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Computing Sciences Area 2021 Postdoc Symposium

February 17, 2021

Twenty postdoctoral research fellows presented their work in exascale computing, computational science, machine learning, quantum computing, data management and analysis, and much more at Berkeley Lab's Computing Sciences Area 2021 Postdoc Symposium on February 11 and 12.

CS Postdoc Symposium speaker poster

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The symposium is designed to provide area postdocs with communications training, mentorship, and coaching sessions, plus an opportunity to present their research in a public forum. Following a workshop and dry run, participants gave 30-minute presentations, including 10 minutes for questions, about their research to the wider Lab community.

»Watch the Presentations on Youtube.

Thursday, Feb. 11
9:00 a.m.

Venkitesh Ayyar


Mapping the Universe Using Generative Adversarial Neural Networks

9:30 a.m. Alice Gatti

Deep Reinforcement Learning for Graph Partitioning

10:00 a.m. Aditi Krishnapriyan

Learning Continuous Models for Continuous Physics
(Video to be released on publication of research.)

10:30 a.m. Doru Thom Popovici

Improving Data Locality Across Fourier Transforms and Linear Algebra Operations

11:00 a.m. Qiao Kang

Improving All-to-Many Personalized Communication in Two-Phase I/O

1:00 p.m. Prashant Pandey 

Metagenomic Reads Classification Using Graph Neural Networks

1:30 p.m. Daan Camps

Approximate Quantum Circuit Synthesis Using Block Encodings

2:00 p.m. Alexis Morvan

Quantum Imaginary Time Evolution on the Advanced Quantum Testbed

2:30 p.m. Miro Urbanek

Mitigating Noise on Quantum Computers

3:00 p.m. Oluwamayowa Amusat

Data-Driven Models for Equation-Oriented Optimization

 

Friday, Feb. 12
9:00 a.m.

Zhi (Jackie) Yao


Exascale-Enabled Physical Modeling for Next-Generation Microelectronics

9:30 a.m. Oisin Creaner

Light Simulations for Dark Matter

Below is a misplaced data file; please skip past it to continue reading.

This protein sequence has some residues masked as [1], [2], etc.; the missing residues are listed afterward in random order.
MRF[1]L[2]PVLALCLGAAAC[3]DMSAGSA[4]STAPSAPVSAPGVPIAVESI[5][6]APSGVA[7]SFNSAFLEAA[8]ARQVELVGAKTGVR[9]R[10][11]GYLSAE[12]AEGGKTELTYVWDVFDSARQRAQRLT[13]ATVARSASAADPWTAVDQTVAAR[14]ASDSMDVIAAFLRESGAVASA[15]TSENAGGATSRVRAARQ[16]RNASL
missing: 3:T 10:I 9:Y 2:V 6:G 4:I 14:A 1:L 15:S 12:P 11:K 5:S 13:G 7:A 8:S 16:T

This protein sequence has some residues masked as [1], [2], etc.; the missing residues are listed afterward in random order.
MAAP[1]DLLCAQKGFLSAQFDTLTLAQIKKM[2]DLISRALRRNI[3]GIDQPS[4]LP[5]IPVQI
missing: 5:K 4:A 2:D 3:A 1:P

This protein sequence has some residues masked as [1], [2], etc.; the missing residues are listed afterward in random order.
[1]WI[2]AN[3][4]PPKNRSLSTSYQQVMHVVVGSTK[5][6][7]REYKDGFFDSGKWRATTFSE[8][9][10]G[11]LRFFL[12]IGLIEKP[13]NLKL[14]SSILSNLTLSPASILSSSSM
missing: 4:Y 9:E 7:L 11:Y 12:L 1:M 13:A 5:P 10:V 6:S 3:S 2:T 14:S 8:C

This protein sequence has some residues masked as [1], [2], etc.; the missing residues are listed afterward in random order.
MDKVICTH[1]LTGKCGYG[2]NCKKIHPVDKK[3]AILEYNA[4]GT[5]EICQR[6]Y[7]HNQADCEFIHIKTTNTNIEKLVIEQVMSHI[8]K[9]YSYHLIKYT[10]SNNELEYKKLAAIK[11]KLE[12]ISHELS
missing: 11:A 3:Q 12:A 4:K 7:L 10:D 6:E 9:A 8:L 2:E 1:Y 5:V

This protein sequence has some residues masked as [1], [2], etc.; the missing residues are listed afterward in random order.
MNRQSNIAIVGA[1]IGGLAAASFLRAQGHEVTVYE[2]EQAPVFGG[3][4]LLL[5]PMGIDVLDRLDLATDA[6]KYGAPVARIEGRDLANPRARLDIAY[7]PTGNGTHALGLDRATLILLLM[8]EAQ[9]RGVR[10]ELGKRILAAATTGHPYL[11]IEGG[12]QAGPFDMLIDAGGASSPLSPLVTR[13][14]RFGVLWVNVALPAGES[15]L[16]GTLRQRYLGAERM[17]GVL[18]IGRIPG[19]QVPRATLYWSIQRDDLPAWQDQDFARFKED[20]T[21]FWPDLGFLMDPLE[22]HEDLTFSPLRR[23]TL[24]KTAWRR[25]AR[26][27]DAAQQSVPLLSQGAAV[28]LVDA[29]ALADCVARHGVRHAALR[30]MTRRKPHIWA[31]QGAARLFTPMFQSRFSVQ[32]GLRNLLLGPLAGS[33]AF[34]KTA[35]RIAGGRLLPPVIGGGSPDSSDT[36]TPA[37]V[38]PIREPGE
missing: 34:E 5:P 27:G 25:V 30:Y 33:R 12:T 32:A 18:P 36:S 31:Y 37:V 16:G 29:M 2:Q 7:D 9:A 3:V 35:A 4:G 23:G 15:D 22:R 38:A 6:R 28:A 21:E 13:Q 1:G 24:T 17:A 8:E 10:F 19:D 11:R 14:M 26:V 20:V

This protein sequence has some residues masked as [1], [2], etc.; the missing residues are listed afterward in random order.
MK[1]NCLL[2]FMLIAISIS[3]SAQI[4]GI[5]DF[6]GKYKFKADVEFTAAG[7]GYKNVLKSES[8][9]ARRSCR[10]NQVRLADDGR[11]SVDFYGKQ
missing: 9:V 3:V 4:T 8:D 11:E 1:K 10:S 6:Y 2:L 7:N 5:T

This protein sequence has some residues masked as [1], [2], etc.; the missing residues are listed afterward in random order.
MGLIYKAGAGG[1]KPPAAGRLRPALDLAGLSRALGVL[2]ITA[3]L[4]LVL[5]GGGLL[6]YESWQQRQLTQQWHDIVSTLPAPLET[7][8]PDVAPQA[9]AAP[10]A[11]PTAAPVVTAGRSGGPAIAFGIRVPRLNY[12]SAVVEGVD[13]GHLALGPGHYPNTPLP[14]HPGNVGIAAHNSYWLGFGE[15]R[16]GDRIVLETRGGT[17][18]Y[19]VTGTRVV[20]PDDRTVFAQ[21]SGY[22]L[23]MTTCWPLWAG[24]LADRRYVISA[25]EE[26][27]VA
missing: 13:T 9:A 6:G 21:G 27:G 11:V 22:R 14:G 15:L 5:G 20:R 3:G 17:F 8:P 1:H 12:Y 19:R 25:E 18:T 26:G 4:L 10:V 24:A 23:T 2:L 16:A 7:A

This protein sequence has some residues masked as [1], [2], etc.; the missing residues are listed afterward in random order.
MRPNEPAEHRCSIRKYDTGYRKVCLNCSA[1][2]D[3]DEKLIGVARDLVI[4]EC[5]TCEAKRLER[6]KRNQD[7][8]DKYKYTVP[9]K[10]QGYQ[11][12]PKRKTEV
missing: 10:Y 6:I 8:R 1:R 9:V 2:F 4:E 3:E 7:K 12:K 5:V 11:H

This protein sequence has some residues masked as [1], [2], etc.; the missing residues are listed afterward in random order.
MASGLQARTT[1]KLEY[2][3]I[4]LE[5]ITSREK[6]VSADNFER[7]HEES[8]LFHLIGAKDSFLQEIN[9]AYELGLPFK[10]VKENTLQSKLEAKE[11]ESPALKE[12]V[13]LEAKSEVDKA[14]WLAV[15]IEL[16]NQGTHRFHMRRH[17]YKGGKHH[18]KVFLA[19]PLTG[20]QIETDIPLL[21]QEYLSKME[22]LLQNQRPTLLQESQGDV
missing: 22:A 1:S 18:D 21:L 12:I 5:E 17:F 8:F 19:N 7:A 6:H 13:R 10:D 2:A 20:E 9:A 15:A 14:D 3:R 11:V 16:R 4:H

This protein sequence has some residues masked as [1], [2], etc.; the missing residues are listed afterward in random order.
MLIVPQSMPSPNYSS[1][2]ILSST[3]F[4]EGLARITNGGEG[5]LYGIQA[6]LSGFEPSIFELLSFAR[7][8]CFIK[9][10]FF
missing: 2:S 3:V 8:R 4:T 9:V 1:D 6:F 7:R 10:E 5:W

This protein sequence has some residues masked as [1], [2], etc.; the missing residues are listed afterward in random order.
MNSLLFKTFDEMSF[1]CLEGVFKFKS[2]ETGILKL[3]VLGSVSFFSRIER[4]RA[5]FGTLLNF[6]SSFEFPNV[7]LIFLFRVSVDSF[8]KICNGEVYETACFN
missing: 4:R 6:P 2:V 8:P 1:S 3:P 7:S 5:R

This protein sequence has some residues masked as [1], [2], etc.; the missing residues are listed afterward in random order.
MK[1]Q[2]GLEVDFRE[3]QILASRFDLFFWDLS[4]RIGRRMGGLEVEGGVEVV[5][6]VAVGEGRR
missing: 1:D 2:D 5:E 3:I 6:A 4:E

10:00 a.m. Neil Mehta

Determining the Best Molecular Dynamics Potential for the Job

10:30 a.m. Jialun (Galen) Wang

Modeling Non-equilibrium Phase Transition in Complex Fluids

11:00 a.m. Oscar Antepara

Accurate Numerical Algorithm for Scientific Applications with Complex Geometries
1:00 p.m. Ishan Srivastava

A New Computational Approach for Modeling Nanoscale Electrokinetic Flows

1:30 p.m. Don Willcox

Scalable Computational Modeling of Neutrino Quantum Kinetics in Astrophysics

2:00 p.m. Anne Felden

An AMR Subglacial Hydrology Model – SUHMO

2:30 p.m. Jordi Wolfson-Pou

Comparing the PFASST, MGRIT and Parareal Methods

3:00 p.m. Lisa Claus

 High-Performance Multifrontal Solver with Low-Rank Compression


About Computing Sciences at Berkeley Lab

High performance computing plays a critical role in scientific discovery, and researchers increasingly rely on advances in computer science, mathematics, computational science, data science, and large-scale computing and networking to increase our understanding of ourselves, our planet, and our universe. Berkeley Lab’s Computing Sciences Area researches, develops, and deploys new foundations, tools, and technologies to meet these needs and to advance research across a broad range of scientific disciplines.

Founded in 1931 on the belief that the biggest scientific challenges are best addressed by teams, Lawrence Berkeley National Laboratory and its scientists have been recognized with 13 Nobel Prizes. Today, Berkeley Lab researchers develop sustainable energy and environmental solutions, create useful new materials, advance the frontiers of computing, and probe the mysteries of life, matter, and the universe. Scientists from around the world rely on the Lab’s facilities for their own discovery science. Berkeley Lab is a multiprogram national laboratory, managed by the University of California for the U.S. Department of Energy’s Office of Science.

DOE’s Office of Science is the single largest supporter of basic research in the physical sciences in the United States, and is working to address some of the most pressing challenges of our time. For more information, please visit energy.gov/science.